Once that list was finalised, other factors relevant to 3D printing were considered, because the "best" 3D printer for an absolute new user is a very different prospect to the needs of a consumer buying a replacement unit or upgrading their 3D printer based on their expanding 3D print needs.
I've been working as a consumer technology journalist for more than 24 years now, covering printing both in the traditional paper sense and in the 3D printing world for as long as there's been a consumer-facing 3D printer market.
The market for consumer 3D printers typically falls between 2 different print approaches.
Filament printers (often called FDM or FFF printers) use a spool of plastic filament fed to a print head that then melts into position, building up a 3D model in an additive way, one blob of filament at a time.
Filament printers offer some flexibility in the materials you use and the colours you can print in, with some models offering dual heads for faster printing of multiple models or mixed material approaches. While the print head does naturally get hot, they're often seen as the safer alternative in 3D printing as the print medium itself is just a simple plastic spool in most cases.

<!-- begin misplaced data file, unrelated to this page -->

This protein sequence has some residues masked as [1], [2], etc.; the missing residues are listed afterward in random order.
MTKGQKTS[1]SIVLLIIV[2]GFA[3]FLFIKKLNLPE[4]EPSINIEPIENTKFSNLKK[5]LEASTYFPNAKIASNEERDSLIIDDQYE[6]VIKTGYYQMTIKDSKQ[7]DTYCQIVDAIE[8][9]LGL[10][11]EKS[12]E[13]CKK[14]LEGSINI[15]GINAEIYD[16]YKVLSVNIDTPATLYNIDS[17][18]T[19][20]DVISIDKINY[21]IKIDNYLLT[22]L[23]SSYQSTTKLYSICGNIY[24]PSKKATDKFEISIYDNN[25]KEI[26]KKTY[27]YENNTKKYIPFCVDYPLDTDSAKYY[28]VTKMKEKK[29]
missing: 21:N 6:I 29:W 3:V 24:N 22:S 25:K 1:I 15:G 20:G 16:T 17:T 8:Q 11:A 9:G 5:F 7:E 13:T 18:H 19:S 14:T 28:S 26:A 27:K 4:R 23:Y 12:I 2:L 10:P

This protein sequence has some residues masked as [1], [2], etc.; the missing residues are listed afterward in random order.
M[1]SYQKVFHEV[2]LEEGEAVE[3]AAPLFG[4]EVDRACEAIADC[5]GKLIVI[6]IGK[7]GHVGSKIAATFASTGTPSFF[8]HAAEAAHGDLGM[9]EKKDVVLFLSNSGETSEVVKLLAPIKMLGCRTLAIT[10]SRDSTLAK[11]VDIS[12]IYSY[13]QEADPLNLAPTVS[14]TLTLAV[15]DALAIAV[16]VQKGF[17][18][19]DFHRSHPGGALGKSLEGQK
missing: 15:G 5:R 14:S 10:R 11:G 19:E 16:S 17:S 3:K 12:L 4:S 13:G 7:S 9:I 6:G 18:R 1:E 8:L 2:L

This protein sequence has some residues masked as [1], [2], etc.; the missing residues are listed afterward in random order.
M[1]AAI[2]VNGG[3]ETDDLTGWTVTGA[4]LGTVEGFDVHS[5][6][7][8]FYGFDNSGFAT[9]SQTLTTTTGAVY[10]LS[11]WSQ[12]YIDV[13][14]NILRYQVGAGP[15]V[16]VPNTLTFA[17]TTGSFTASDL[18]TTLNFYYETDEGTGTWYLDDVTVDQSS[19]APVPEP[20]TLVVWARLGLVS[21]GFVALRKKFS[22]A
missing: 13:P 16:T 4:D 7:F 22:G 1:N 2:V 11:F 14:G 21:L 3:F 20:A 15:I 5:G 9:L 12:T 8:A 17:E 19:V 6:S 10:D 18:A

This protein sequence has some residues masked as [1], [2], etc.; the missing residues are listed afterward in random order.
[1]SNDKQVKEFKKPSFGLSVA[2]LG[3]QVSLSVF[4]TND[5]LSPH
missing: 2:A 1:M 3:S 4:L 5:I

Resin-based printers (typically referred to as SLA, or stereolithography printers) use a liquid resin as the print material, curing each layer of resin in place, typically printing upside down from a raising print plate. The price line between SLA and FDM printers used to favour FDM, but that barrier's been broken by a wide range of budget SLA print models now available. The big advantage that SLA printers have over their FDM counterparts is a notably finer print head size, which means that they can print tinier details and deliver typically smoother finishes over complex surfaces. However, the use of resin does mean that they're using more toxic components that have to be cured after printing, with waste materials that likewise need careful handling and disposal.
Choosing a 3D printer is a confusing and sometimes overwhelming task. Here are a few key factors you should consider when comparing your options.
The type of printer you choose will be determined by the style of printing you want to do, how often you'll print and your budget. Most affordable 3D printers for home use are FDM printers, but people who want to print in higher resolutions and who aren't constrained by a tight budget may want to opt for an SLA printer.